Jeff Lewine, Ph.D., University of Utah (Pilot Research)
This study will use a new brain imaging technique called Magnetic Source Imaging (MSI) to evaluate auditory processing and brain organization before and after Auditory Integration Training (AIT), a therapy involving listening to frequency and amplitude modulated music. It is hypothesized that autistic children show unusual auditory profiles because of disorganization of the mapping of the auditory signal space onto the brain surface and that AIT stimulates the brain, producing a reorganization of auditory processing. Using MSI it is possible to determine exactly which parts of the brain process specific sounds. This study will ultimately help to clarify the baseline auditory dysfunction in autistic children, define the mode of action for AIT and determine its clinical efficacy.
Margherita Molnar, University of California, Davis (Young Investigator)
Abnormalities in the amygdala are thought among researchers who study behavior in autism to underlie the social and emotional abnormalities in this disorder. In order to identify neural and molecular abnormalities in the amygdala in patients with autism, this project will utilize standard anatomical and histological procedures, and more advanced sterological and molecular techniques to perform postmortem neuroanatomical studies on the amygdaloid complex in a small sample of autistic cases and matched controls. In addition, utilizing immunohistochemical techniques, the expression of certain critical neurotransmitters will be analyzed.
Theodore Page, Ph.D., University of California, San Diego (Pilot Research)
The goal of this project is to develop a rapid screening method for Nucleotidase-Associated Pervasive Developmental Disorder (NAPDD), a seemingly common autistic syndrome characterized by poor social interaction, hyperactivity, distractibility, speech deficit, seizures, ataxia and frequent infections. Focus will also be on determining how the biological defect in this disorder causes autistic symptoms, and the basis of the effectiveness of uridine in the treatment of this disorder. This will lead not only to a better understanding of NAPDD but of autistic disorders in general.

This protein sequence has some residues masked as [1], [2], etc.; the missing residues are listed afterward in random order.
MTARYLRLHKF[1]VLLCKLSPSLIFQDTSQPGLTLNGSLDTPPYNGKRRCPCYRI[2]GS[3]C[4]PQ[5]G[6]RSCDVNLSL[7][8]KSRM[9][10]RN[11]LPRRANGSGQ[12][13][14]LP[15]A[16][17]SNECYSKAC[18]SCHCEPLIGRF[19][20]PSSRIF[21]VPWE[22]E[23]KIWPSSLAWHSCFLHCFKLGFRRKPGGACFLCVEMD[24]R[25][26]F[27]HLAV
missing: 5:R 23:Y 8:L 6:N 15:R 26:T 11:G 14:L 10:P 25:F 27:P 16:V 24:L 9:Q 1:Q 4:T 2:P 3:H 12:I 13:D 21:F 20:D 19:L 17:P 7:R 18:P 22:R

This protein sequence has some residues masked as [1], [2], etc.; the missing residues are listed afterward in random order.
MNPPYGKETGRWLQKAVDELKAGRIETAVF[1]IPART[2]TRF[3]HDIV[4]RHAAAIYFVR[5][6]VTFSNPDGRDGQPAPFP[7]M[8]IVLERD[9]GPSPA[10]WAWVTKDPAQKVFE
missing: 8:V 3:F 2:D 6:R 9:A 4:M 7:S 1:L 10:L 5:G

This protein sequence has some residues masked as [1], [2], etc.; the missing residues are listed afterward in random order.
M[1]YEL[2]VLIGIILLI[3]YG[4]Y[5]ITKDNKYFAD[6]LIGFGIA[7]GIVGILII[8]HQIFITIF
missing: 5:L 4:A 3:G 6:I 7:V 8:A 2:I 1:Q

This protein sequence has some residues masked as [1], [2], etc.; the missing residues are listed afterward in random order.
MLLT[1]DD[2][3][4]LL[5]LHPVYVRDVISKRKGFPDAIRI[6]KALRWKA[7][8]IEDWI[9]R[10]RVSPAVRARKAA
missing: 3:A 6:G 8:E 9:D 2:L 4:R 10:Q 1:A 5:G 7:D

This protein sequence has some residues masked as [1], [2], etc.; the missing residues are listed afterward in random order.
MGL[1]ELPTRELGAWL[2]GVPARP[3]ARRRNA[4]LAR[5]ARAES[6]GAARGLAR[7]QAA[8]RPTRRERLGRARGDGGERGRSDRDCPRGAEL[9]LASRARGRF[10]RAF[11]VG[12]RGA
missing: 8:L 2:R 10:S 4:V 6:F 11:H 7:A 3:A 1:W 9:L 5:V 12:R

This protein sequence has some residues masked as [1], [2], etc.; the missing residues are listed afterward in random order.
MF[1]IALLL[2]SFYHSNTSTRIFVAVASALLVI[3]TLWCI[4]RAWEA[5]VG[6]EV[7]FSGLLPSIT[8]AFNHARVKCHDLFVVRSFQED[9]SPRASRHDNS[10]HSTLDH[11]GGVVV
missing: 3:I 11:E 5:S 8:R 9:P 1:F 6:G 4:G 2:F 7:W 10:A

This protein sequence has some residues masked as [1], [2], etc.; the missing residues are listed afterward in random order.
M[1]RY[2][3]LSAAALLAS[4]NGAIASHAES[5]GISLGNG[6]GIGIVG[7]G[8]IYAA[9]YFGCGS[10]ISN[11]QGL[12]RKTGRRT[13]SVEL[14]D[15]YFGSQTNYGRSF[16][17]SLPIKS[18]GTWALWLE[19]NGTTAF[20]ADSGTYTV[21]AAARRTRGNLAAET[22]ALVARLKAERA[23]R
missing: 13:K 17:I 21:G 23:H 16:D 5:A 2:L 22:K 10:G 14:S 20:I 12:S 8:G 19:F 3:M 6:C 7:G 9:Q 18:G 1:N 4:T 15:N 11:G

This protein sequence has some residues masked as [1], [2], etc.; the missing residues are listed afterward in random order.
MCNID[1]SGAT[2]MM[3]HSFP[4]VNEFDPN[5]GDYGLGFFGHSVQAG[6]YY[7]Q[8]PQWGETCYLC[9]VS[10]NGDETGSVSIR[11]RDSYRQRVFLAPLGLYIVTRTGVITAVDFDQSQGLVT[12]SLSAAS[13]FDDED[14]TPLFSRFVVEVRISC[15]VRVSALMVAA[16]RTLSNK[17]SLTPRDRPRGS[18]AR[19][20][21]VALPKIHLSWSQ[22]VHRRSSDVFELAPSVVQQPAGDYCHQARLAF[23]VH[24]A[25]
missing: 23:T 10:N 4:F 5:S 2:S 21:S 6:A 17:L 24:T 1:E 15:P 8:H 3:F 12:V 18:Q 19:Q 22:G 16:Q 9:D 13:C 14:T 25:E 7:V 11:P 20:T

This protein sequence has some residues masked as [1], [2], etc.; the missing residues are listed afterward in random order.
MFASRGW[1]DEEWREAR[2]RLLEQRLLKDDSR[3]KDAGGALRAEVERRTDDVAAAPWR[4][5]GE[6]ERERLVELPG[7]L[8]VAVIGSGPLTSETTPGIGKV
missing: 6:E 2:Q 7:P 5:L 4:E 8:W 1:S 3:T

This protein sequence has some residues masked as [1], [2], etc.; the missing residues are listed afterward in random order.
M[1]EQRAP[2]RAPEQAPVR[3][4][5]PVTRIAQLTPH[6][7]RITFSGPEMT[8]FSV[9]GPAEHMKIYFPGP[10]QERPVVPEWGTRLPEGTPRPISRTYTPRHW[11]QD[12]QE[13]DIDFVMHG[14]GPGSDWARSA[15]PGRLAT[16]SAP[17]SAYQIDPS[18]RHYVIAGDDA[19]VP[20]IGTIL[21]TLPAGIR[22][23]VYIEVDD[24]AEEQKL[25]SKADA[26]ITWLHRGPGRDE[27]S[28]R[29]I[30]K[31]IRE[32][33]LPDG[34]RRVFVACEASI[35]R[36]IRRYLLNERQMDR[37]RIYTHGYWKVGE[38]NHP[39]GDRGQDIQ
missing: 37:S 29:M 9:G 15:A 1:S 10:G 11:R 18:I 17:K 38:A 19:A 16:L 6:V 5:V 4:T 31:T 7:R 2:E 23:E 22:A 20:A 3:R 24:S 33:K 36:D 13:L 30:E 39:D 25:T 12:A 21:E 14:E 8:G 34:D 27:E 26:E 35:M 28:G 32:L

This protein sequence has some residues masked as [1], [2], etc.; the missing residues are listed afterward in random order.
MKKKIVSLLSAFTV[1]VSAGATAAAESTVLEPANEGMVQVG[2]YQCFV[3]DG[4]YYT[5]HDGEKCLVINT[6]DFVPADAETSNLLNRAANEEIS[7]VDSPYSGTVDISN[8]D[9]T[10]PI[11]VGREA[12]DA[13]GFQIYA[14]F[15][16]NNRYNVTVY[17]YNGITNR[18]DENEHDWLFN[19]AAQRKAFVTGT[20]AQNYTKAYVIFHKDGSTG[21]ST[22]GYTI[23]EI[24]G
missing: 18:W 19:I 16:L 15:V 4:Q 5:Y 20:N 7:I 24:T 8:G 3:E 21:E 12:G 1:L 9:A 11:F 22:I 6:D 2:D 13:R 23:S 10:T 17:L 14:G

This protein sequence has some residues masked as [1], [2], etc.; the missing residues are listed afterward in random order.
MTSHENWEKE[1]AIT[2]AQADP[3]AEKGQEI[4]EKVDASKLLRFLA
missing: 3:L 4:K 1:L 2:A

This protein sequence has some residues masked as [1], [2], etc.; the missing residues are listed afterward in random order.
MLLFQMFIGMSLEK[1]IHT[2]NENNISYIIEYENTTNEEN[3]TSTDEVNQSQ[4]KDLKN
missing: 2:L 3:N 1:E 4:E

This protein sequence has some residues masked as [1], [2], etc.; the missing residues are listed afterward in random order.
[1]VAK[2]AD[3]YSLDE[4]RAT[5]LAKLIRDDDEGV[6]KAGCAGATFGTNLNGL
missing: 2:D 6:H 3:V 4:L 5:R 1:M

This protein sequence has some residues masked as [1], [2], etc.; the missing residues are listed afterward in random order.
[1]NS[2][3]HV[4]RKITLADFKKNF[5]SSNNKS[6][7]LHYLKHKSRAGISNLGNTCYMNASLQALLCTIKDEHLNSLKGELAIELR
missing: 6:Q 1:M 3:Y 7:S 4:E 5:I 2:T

Elaine Perry, Ph.D., University of Newcastle (England) (Pilot Research)
This study is based on the idea that one of the disturbances in brain transmitter signaling systems in autism involves a chemical called acetylcholine. The acetylcholine system is critically involved in attentional processes, an area clearly affected in autism. In examining a range of molecular markers in adult brain tissue, researchers will determine if and how the acetylcholine system is directly involved. Results from this study could lead to new testing of drugs aimed at restoring normal system functioning. First year funding partner: Solving the Mystery of Autism Foundation, Inc.
Richard H. Sandler, M.D., Rush Presbyterian-St. Luke's Medical Center (Pilot Research)
This trial will be conducted on a subgroup of autistic children with chronic diarrhea and delayed onset autism. As many of this group have frequent antibiotic courses preceding their chronic diarrhea, this study will explore the possible role of antibiotics in releasing neurotoxins that are thought to be present in the system and that might be implicated in autism.
Valerie Stone, Ph.D., University of Cambridge (Young Investigator)
The goal of this study is to develop an instrument/test that measures different levels of social skills, from non-verbal to verbal. This test is being used to compare individuals with autism or Asperger's Syndrome and neurological patients whose social deficits mirror those of people with autism. In the future, it is hoped that these social tests can be used in neuroimaging research in which the brain activation of normal individuals is scanned while they are using specific social skills. Understanding which neural structures are involved in social abilities will allow for the design of more appropriate interventions and new treatments for individuals with autism.